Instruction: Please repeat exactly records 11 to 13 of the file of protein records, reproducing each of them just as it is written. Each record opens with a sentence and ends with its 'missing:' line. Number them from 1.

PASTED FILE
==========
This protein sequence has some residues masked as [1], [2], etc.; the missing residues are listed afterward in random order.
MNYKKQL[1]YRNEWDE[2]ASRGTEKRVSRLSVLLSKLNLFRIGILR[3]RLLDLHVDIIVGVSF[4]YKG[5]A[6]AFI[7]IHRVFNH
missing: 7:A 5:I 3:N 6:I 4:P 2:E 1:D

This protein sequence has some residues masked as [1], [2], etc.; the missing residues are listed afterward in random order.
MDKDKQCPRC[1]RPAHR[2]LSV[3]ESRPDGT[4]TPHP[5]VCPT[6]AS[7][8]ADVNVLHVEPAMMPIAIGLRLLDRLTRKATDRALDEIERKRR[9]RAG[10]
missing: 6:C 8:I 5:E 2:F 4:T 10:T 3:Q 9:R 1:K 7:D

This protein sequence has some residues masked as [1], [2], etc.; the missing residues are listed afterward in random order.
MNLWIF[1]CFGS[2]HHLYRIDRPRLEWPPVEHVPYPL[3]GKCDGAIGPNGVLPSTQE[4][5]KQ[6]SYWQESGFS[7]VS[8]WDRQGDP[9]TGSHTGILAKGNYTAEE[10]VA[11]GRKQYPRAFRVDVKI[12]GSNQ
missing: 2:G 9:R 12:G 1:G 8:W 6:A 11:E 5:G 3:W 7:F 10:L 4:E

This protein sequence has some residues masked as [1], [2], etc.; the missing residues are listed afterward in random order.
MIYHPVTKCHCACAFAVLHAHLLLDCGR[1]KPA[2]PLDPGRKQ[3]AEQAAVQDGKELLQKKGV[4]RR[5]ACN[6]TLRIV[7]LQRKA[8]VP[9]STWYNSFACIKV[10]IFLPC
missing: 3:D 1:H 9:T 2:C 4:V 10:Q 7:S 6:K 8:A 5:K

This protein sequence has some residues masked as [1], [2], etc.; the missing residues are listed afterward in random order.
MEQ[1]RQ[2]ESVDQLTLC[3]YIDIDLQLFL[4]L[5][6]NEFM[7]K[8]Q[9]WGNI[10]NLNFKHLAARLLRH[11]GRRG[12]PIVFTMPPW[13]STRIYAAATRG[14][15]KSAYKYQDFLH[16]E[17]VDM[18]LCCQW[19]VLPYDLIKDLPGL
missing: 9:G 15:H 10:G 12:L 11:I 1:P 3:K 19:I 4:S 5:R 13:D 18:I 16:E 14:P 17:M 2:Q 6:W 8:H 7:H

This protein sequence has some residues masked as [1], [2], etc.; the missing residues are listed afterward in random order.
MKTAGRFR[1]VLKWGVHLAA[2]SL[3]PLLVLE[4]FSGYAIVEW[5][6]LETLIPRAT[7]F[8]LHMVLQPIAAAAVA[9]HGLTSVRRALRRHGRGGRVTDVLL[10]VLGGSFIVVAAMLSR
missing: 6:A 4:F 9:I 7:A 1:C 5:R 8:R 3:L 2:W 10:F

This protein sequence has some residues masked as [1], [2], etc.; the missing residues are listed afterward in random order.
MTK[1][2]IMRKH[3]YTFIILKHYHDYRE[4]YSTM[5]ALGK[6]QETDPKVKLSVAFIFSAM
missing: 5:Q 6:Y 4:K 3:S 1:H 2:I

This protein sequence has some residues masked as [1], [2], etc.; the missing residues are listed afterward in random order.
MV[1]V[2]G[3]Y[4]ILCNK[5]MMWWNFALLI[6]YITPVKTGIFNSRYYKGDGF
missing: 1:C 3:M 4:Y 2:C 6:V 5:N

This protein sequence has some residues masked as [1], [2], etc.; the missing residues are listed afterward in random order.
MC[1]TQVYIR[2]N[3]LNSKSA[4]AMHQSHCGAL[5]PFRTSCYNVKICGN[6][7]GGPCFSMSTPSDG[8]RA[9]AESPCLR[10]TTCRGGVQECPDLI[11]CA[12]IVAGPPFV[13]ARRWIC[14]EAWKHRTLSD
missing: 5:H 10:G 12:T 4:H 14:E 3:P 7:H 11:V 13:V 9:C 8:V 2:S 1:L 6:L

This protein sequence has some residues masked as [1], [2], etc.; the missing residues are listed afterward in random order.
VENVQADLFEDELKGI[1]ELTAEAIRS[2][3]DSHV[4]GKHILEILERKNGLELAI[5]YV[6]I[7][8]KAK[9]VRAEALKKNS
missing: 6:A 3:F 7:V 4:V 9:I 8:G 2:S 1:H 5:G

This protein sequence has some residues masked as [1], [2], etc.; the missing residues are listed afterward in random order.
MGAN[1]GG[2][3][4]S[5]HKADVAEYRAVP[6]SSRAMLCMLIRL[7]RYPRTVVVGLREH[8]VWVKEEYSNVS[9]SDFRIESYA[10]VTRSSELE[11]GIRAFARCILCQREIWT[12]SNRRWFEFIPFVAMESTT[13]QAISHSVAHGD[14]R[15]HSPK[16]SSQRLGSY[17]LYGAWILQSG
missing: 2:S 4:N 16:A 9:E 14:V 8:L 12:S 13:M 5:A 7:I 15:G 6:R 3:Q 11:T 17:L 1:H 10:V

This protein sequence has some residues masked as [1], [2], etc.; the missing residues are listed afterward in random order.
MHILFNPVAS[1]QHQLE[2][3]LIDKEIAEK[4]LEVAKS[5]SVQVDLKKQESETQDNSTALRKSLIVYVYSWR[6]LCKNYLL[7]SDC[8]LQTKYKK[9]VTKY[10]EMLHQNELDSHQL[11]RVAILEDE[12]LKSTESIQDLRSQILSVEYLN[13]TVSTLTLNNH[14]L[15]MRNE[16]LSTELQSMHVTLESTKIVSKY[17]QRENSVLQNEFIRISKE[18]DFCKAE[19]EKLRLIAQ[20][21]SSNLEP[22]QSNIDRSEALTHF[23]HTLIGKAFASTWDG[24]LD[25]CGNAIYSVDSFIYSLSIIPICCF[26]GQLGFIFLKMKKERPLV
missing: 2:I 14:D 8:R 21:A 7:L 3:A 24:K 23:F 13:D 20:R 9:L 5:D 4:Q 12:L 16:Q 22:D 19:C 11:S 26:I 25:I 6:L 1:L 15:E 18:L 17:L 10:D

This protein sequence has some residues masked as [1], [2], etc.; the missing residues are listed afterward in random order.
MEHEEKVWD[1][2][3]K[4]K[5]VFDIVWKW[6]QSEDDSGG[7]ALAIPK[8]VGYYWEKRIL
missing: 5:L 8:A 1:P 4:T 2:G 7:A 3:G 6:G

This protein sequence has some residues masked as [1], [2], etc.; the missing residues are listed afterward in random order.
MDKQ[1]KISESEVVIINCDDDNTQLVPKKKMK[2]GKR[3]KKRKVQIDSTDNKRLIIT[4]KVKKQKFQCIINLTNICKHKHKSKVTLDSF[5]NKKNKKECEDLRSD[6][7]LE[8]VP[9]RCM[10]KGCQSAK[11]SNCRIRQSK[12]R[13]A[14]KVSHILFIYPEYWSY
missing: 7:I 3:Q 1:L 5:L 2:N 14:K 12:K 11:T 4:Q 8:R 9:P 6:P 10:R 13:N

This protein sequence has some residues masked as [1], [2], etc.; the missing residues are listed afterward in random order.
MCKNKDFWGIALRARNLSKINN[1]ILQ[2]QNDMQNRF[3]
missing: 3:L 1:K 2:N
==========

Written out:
This protein sequence has some residues masked as [1], [2], etc.; the missing residues are listed afterward in random order.
MGAN[1]GG[2][3][4]S[5]HKADVAEYRAVP[6]SSRAMLCMLIRL[7]RYPRTVVVGLREH[8]VWVKEEYSNVS[9]SDFRIESYA[10]VTRSSELE[11]GIRAFARCILCQREIWT[12]SNRRWFEFIPFVAMESTT[13]QAISHSVAHGD[14]R[15]HSPK[16]SSQRLGSY[17]LYGAWILQSG
missing: 2:S 4:N 16:A 9:E 14:V 8:L 12:S 13:M 5:A 7:I 15:G 6:R 3:Q 11:T 17:L 1:H 10:V

This protein sequence has some residues masked as [1], [2], etc.; the missing residues are listed afterward in random order.
MHILFNPVAS[1]QHQLE[2][3]LIDKEIAEK[4]LEVAKS[5]SVQVDLKKQESETQDNSTALRKSLIVYVYSWR[6]LCKNYLL[7]SDC[8]LQTKYKK[9]VTKY[10]EMLHQNELDSHQL[11]RVAILEDE[12]LKSTESIQDLRSQILSVEYLN[13]TVSTLTLNNH[14]L[15]MRNE[16]LSTELQSMHVTLESTKIVSKY[17]QRENSVLQNEFIRISKE[18]DFCKAE[19]EKLRLIAQ[20][21]SSNLEP[22]QSNIDRSEALTHF[23]HTLIGKAFASTWDG[24]LD[25]CGNAIYSVDSFIYSLSIIPICCF[26]GQLGFIFLKMKKERPLV
missing: 2:I 14:D 8:R 21:A 7:L 3:A 24:K 23:F 13:D 20:R 9:L 5:D 4:Q 12:L 16:Q 22:D 19:C 11:S 26:I 25:I 6:L 1:L 15:E 18:L 17:L 10:D

This protein sequence has some residues masked as [1], [2], etc.; the missing residues are listed afterward in random order.
MEHEEKVWD[1][2][3]K[4]K[5]VFDIVWKW[6]QSEDDSGG[7]ALAIPK[8]VGYYWEKRIL
missing: 5:L 8:A 1:P 4:T 2:G 7:A 3:G 6:G